Jay Feldman, author of “When the Mississippi Ran Backwards: Empire, Intrigue, Murder, and the New Madrid Earthquake,” who is currently working on the first comprehensive book about the World War II Alien Enemy Control Program

Karen Ebel, JD, cofounder of the German American Internee Coalition and leader of efforts to have Congress enact the Wartime Treatment Study Act, which would evaluate the treatment of resident aliens of European ethnicity by the AECP and U.S. response to Jews seeking asylum during WWII

Planners of these successful events in San Mateo look forward to future programs. Karen Ebel, Grace Shimizu, and John Christgau have agreed to participate in the Oral History Association’s conference on “Diversity, Civil Liberties, and Social Justice” in Denver in July 2008. Christgau and Shimizu will also appear at the Association’s conference in Oakland in October 2007. Both conferences will provide an opportunity for continued distribution of enemy alien curriculum material.

The one-act scripts, with no copyright or royalty restrictions for educational institutions, are part of the on-line instructional material, along with seventeen lesson plans regarding the AECP. To access the curriculum materials, click here. Plans are already in place for a student production of all three one-act plays at Skyline College on the San Francisco Peninsula in the spring of 2008. The National Japanese American Historical Society is planning a production of THE MASTER TAILOR’S WIFE in 2007-2008. Elsewhere, three Bay Area theater companies have been contacted with respect to their interest in the plays.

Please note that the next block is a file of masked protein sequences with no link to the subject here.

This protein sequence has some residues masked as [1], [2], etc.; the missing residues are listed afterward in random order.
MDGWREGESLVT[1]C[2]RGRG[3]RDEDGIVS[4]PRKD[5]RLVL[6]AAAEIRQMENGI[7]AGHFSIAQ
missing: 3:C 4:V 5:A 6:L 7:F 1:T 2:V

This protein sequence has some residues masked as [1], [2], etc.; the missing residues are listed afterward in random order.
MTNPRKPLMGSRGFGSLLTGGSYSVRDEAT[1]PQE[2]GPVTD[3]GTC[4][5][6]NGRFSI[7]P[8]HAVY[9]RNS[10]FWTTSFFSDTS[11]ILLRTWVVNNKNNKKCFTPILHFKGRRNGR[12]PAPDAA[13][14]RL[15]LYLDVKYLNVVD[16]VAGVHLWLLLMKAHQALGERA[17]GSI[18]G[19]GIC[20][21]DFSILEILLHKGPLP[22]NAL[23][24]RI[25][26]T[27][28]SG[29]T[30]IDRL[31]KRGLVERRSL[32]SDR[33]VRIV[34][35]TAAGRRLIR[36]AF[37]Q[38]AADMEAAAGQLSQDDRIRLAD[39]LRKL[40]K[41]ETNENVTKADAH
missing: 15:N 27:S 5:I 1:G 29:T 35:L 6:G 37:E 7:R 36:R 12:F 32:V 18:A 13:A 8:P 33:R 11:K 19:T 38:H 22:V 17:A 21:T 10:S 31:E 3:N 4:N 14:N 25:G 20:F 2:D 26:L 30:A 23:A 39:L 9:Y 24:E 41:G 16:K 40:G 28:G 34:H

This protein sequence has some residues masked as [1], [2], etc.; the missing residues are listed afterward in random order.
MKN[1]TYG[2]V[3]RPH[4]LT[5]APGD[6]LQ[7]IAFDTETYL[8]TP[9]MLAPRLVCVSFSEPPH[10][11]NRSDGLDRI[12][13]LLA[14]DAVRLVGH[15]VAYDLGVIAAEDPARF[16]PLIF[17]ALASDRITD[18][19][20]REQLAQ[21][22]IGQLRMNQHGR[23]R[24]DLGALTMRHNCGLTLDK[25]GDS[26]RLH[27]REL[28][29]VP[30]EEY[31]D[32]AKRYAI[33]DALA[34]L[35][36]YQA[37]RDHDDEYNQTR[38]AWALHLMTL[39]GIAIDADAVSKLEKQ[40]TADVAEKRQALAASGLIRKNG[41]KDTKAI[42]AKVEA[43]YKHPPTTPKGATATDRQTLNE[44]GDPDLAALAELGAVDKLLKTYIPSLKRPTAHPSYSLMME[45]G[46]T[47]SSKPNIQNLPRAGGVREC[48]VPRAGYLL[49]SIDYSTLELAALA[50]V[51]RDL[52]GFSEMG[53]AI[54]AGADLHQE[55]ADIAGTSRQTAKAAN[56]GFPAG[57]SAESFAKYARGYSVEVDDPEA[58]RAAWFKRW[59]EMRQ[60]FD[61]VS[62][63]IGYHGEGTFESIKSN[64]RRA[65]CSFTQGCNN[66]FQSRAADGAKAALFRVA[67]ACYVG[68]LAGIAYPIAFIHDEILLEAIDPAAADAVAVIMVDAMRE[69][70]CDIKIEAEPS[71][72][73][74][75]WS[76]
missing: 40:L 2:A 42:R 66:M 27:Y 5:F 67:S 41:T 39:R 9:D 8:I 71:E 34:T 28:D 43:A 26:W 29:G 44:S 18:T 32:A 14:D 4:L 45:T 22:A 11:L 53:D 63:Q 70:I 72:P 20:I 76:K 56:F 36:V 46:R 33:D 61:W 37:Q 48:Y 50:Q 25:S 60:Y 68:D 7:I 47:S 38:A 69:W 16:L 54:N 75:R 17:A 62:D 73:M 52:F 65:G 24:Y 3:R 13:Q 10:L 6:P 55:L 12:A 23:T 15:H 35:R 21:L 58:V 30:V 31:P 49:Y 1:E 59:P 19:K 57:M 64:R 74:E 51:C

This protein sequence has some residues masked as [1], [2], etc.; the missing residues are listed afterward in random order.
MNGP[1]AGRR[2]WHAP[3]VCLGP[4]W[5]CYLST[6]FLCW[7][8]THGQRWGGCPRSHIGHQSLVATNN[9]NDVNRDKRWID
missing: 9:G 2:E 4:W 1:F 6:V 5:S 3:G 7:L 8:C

large room, full of people

San Mateo audience acknowledges former internees

Former internees or their children (from left) Karen Ebel, Art Shibayama, Libia Yamamoto, Lothar Eiserloh, Ursula Vogt Potter, Ingrid Eiserloh, Herb Sauer, Sylvi Knöhr Wyatt, Doris Berg Nye, Vilma Schneider Ralston, Eberhard Fuhr, Heidi Gurcke Donald, Constanza Ilacqua Foran (not shown-Brad Houser)

audience gathers for Freedom Lost, 3 One Act Plays

Cosponsors of the day’s events include the California Civil Liberties Public Education Project, Enemy Alien Files Consortium, San Mateo Public Library, National Japanese American Historical Society, Japanese Peruvian Oral History Project, German American Internee Coalition, San Mateo and Watsonville-Santa Cruz Chapters-Japanese American Citizens League, Peninsula Italian American Social Club, Steuben Society of America, North Peninsula Chapter of the ACLU, American Italian Historical Association—Western Regional Chapter, Los Altos Voices for Peace, Radio Goethe, William Sinclair Trust, German World Alliance, San Mateo County Times, Tricentennial Foundation, European American Issues Forum, German American Business Association, Campaign for Justice, California Ethnic Leadership Council, TRACES Center for History and Culture, German American National Congress, (“DANK”), American Muslim Voice and San Mateo Adult Community Education. Complete funding for the project was provided by the California Civil Liberties Public Education Project.